Gluck: Orfeo ed Euridice

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2.0 out of 5 star rating 2.0

COMPOSERS: Gluck
LABELS: Naxos
WORKS: Orfeo ed Euridice
PERFORMER: Ann-Christine Biel, Maya Boog, Kerstin Avemo; Drottningholm Theatre Chorus & Orchestra/Arnold Östman
CATALOGUE NO: 8.660064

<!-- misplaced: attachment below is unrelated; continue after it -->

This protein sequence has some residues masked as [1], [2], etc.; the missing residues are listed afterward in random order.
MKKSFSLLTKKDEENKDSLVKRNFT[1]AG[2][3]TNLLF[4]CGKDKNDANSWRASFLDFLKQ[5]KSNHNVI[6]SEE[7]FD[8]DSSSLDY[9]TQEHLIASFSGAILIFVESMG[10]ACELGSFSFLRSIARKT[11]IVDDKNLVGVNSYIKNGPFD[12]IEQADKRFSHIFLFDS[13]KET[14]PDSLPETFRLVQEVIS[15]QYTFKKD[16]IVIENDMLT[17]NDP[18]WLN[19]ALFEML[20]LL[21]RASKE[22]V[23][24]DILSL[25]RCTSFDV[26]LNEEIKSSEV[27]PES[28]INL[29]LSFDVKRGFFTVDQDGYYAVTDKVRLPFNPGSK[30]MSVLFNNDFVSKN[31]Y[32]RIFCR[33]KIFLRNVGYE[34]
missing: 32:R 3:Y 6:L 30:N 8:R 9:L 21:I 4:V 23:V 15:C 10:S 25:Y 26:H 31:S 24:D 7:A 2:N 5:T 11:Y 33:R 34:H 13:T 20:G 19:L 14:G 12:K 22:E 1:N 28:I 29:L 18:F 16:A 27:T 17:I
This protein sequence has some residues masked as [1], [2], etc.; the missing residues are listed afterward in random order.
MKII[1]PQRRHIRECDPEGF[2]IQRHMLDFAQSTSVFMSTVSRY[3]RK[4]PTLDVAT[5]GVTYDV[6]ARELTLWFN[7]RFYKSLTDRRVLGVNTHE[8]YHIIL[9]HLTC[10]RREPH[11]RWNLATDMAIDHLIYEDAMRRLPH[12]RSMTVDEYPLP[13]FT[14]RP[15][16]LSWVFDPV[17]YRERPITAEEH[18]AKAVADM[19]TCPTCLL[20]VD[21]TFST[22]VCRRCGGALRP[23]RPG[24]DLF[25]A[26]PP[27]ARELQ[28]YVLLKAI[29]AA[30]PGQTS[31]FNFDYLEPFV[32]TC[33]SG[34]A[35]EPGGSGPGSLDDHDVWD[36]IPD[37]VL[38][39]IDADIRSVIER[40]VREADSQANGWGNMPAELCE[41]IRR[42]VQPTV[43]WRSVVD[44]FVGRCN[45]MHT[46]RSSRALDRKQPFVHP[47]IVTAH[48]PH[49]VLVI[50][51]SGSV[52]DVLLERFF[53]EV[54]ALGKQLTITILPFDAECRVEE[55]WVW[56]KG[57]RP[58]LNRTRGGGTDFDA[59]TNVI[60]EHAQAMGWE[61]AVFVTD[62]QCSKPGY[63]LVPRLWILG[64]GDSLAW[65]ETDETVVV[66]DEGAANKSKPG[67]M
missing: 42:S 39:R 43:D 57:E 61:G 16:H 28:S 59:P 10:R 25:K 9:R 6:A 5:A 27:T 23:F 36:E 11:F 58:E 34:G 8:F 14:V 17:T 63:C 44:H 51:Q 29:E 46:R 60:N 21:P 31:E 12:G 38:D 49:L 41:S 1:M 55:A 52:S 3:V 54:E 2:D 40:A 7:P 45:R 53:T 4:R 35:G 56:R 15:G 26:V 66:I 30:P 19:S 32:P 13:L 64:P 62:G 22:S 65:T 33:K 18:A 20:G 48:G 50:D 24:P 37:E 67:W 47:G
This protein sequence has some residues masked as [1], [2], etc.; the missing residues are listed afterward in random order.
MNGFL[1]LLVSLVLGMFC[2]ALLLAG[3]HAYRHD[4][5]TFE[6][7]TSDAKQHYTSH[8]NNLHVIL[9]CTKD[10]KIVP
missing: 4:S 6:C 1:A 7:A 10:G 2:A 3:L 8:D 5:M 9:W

On the face of it, the original Viennese version of Orfeo on a single CD for a fiver looks a ridiculous bargain. Don’t rush in yet, though. For a start, this new recording, made at performances at the Drottningholm Festival, cuts the ballet sequence at the end, not only depriving us of some exquisitely graceful music but making the happy ending seem more perfunctory than it need. Elsewhere marked repeats in the dances are routinely omitted. And some of Östman’s tempi, especially in Orfeo’s arias, sound brisk to the point of impatience. The most serious problem, though, is the casting of the hero, the litmus test of any Orfeo. Ann-Christine Biel, a one-time soprano, has her moments, especially in Orfeo’s Act III exchanges with Euridice. But her legato and tone production are uneven, and her voice does not ‘speak’ naturally in the role’s low tessitura; in compensation, she tends to force her chest register, with ugly results. For much of the time, too, she seems dramatically pallid: there is no cumulative intensity in her Act I lament, no special urgency in her appeals to the Furies, while ‘Che puro ciel’ sounds more like a routine stroll in the local park rather than an expression of wonderment at the Elysian Fields. Östman’s other soloists – Kerstin Avemo a bright Amor and Maya Boog an appealing, rather virginal-toned Euridice – are worth hearing, and the chorus sings with spirit – though the crucial impact of the Furies’ first fortissimo eruption is muted when delivered, as here, off-stage. If you’re strapped for cash, this new version will give you a fair idea of the terrain. But for a full realisation of this most elementally moving of operas, albeit at several times the price, go for Gardiner (Philips) or, my own favourite, René Jacobs, with Bernarda Fink an Orfeo of true classical nobility. Richard Wigmore

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